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Fixing the Pass Rush, Part Three: Winning

We must establish the run. We must control the clock. We must force turnovers. We must pressure with our front four. We must disrupt the quarterback's timing.

Seattle didn't always use its best personnel. It worried too much about rush defense and sacrificed vital pass rush for stouter men in the middle. Seattle schemed its secondary ..weirdly. It dropped zones that seemed committed to playing the ball even at the expense of allowing receptions. Seattle's pass rush evaporated against better opponents. It was overpowered, players quit, players didn't show up; The Seahawks could pile on weaker opponents, but disappeared against contenders. The defense was walked over.

Coaches preach the former. Fans complain about the latter. And yet, are coaches preaching, are fans bemoaning, the cause of winning or the effect?

The final and most important part of fixing the Seahawks pass rush is building an offense that can put the Seahawks defense in position to attack. Seattle played far too much on the defensive, played a staggering amount of their minutes with less than 25% chance of winning. Maybe the missing rush wasn't the cause but the symptom. I endeavored to find out, or at least explore the idea, and so strapped on the headphones and began tabulating every Seahawk sack and the game situation it happened in.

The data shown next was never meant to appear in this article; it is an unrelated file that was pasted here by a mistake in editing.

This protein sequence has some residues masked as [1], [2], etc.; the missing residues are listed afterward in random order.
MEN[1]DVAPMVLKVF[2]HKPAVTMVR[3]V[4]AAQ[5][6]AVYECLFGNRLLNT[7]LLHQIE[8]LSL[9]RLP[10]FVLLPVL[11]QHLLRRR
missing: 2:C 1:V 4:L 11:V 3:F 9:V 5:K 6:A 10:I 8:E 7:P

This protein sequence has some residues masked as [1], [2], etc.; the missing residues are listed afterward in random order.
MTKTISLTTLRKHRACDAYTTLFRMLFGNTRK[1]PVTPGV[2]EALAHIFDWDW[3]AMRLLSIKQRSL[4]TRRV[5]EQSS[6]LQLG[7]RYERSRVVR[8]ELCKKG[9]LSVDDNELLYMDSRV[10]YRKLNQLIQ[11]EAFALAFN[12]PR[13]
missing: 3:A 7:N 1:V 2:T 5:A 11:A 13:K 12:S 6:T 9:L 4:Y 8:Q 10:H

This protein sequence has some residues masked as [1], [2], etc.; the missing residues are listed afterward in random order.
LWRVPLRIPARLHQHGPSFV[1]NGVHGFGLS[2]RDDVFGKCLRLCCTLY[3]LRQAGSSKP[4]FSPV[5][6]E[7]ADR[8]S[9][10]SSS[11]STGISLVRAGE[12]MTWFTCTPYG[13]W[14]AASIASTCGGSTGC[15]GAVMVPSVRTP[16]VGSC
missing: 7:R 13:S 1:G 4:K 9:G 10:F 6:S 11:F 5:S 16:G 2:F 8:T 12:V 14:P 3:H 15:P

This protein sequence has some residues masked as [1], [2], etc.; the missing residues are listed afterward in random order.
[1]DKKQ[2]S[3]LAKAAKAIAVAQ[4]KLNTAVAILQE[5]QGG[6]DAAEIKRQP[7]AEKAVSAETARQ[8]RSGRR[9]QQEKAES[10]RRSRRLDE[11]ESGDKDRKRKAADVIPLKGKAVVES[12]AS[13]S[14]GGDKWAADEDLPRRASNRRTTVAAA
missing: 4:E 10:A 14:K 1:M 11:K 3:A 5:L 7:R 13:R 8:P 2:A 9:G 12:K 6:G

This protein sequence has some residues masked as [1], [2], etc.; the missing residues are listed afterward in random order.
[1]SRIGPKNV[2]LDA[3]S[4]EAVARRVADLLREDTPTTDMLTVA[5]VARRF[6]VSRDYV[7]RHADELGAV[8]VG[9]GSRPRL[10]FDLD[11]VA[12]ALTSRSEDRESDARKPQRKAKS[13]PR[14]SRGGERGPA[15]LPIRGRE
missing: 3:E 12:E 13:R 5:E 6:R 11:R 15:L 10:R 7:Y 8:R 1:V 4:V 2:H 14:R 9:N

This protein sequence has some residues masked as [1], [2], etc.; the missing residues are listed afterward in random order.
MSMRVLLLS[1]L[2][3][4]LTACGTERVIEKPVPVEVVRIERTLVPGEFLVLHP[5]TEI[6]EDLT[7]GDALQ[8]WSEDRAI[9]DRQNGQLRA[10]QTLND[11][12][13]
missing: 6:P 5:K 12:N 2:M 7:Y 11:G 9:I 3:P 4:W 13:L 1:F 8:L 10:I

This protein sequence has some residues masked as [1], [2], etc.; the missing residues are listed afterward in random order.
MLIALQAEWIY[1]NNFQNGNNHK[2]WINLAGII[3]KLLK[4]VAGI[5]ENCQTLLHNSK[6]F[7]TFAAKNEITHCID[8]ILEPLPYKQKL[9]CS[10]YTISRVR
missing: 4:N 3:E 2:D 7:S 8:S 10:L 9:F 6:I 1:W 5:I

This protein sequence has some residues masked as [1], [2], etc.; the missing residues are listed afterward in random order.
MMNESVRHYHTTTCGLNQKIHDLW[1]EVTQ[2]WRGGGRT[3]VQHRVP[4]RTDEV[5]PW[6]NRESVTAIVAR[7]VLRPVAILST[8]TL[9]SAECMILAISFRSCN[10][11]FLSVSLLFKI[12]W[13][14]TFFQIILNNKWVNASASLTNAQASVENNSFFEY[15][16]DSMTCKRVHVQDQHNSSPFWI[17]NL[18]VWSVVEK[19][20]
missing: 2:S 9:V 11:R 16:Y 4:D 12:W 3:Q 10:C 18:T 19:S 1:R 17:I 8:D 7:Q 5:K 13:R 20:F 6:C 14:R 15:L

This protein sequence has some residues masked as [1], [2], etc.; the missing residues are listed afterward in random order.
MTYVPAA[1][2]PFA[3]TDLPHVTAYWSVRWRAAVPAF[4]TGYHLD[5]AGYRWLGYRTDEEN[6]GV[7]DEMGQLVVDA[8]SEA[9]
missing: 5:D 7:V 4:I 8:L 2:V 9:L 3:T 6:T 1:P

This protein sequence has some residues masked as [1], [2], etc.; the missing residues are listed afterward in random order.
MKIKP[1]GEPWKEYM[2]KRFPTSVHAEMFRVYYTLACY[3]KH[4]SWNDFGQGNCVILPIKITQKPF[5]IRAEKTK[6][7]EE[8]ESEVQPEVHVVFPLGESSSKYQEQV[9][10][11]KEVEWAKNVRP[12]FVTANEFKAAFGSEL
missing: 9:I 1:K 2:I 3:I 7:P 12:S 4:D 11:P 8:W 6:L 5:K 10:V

• Seattle had six sacks in situations where it had a 1-25% chance of winning.
  • It had 10 sacks in situations where it had a 26-50% chance of winning.
  • It had three sacks in situations where it had a 51-75% chance of winning.
  • And nine in situations where it had a 76-100% of winning.

To determine the significance of that, I approximated the minutes it spent in each game state.

  • 151 minutes between 76-100%
  • 211 51-75%
  • 209 26-50%
  • And a discouraging 337 minutes between 1-25%.

Counting off ANS win probability charts is not exacting, and 52 minutes were "contested" between zones, but it's evident that Seattle was able to pass rush better during blowouts than when blown out.

It averaged one sack for every 16:46 minutes of game clock when its win probability was above 76% and one sack for every 56:10 minutes of game clock when its win probability was below 25%. Sacks vanished as teams had less incentive to attempt risky passes and appeared again when opponents traded sacks for any chance of victory.

Nearly half of Seattle's season took place during non-competitive snaps. It could pile on opponents it achieved an early lead on, but much more often, it could fall so far behind early that the pass rush was neutralized through irrelevance. Against the Texans, Seattle spent 59 minutes of game clock with less than 25% chance of winning. The pass rush was shut out.

The Seahawks offense is not barren, but its lacking vital pieces and because of that, its among the worst performing offenses in the NFL. The ultimate and perhaps most important step towards repairing the pass rush is repairing the offense. When Seattle can generate pressure on the scoreboard, its talented, young and underestimated corps of pass rushers -Darryl Tapp, Aaron Curry, Brandon Mebane, Lawrence Jackson, Leroy Hill, David Hawthorne and Josh Wilson- will seemingly grow before our eyes. That split second cushion excised from opposing quarterbacks, and where empty rush was, sacks will be.

Seahawks Sacks Ordered by Win Probability


Hawthorne: 1

Kerney: 10

Kerney: 11

Jackson: 15

Terrill: 19

Jackson: 22


Kerney: 30

Tapp: 30

Kerney: 33

Redding: 39

Hawthorne: 42

Kerney: 43

Babs and Bane: 46

Tapp and Jackson: 47

Tapp: 47

Curry: 49


Hawthorne: 61

Redding: 68

Kerney: 73


Tatupu: 76

Hill: 81

Tapp: 88

Curry: 93

Wilson: 97

Jackson: 98

Jackson: 98

Reed: 99

Mebane: 99